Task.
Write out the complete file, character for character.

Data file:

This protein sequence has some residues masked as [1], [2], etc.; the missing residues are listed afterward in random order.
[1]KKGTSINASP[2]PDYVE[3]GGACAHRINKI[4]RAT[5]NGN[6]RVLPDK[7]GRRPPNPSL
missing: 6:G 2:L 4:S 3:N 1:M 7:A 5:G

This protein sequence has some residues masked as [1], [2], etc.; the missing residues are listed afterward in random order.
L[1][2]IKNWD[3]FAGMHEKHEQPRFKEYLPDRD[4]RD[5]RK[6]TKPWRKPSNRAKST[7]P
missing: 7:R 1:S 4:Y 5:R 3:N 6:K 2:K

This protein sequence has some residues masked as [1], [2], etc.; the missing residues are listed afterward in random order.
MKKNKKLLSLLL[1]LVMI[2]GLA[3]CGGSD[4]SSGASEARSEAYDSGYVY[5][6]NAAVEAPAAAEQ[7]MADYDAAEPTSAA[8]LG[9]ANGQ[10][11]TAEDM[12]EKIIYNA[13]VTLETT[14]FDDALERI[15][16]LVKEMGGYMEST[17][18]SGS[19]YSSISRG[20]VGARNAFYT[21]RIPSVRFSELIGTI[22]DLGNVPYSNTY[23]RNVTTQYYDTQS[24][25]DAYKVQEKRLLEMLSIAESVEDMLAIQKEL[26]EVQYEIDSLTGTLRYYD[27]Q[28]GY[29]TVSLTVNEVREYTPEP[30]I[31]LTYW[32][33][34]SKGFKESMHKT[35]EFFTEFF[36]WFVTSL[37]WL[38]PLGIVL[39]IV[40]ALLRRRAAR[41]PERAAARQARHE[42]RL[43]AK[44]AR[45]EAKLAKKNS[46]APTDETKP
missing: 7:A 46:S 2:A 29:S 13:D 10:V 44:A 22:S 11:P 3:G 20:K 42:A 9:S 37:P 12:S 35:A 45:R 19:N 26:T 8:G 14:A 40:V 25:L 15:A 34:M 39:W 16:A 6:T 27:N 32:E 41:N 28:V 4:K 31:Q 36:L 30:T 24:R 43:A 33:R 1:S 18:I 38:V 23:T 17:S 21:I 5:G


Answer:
This protein sequence has some residues masked as [1], [2], etc.; the missing residues are listed afterward in random order.
[1]KKGTSINASP[2]PDYVE[3]GGACAHRINKI[4]RAT[5]NGN[6]RVLPDK[7]GRRPPNPSL
missing: 6:G 2:L 4:S 3:N 1:M 7:A 5:G

This protein sequence has some residues masked as [1], [2], etc.; the missing residues are listed afterward in random order.
L[1][2]IKNWD[3]FAGMHEKHEQPRFKEYLPDRD[4]RD[5]RK[6]TKPWRKPSNRAKST[7]P
missing: 7:R 1:S 4:Y 5:R 3:N 6:K 2:K

This protein sequence has some residues masked as [1], [2], etc.; the missing residues are listed afterward in random order.
MKKNKKLLSLLL[1]LVMI[2]GLA[3]CGGSD[4]SSGASEARSEAYDSGYVY[5][6]NAAVEAPAAAEQ[7]MADYDAAEPTSAA[8]LG[9]ANGQ[10][11]TAEDM[12]EKIIYNA[13]VTLETT[14]FDDALERI[15][16]LVKEMGGYMEST[17][18]SGS[19]YSSISRG[20]VGARNAFYT[21]RIPSVRFSELIGTI[22]DLGNVPYSNTY[23]RNVTTQYYDTQS[24][25]DAYKVQEKRLLEMLSIAESVEDMLAIQKEL[26]EVQYEIDSLTGTLRYYD[27]Q[28]GY[29]TVSLTVNEVREYTPEP[30]I[31]LTYW[32][33][34]SKGFKESMHKT[35]EFFTEFF[36]WFVTSL[37]WL[38]PLGIVL[39]IV[40]ALLRRRAAR[41]PERAAARQARHE[42]RL[43]AK[44]AR[45]EAKLAKKNS[46]APTDETKP
missing: 7:A 46:S 2:A 29:S 13:D 10:V 44:A 22:S 11:P 3:G 20:K 42:A 9:S 37:P 12:S 35:A 45:R 19:N 26:T 8:G 14:A 40:V 25:L 15:A 34:M 39:W 16:A 6:T 27:N 32:E 41:N 28:V 4:K 31:Q 36:L 30:T 24:R 43:A 33:R 1:S 18:I 38:V 23:T 17:S 21:I 5:G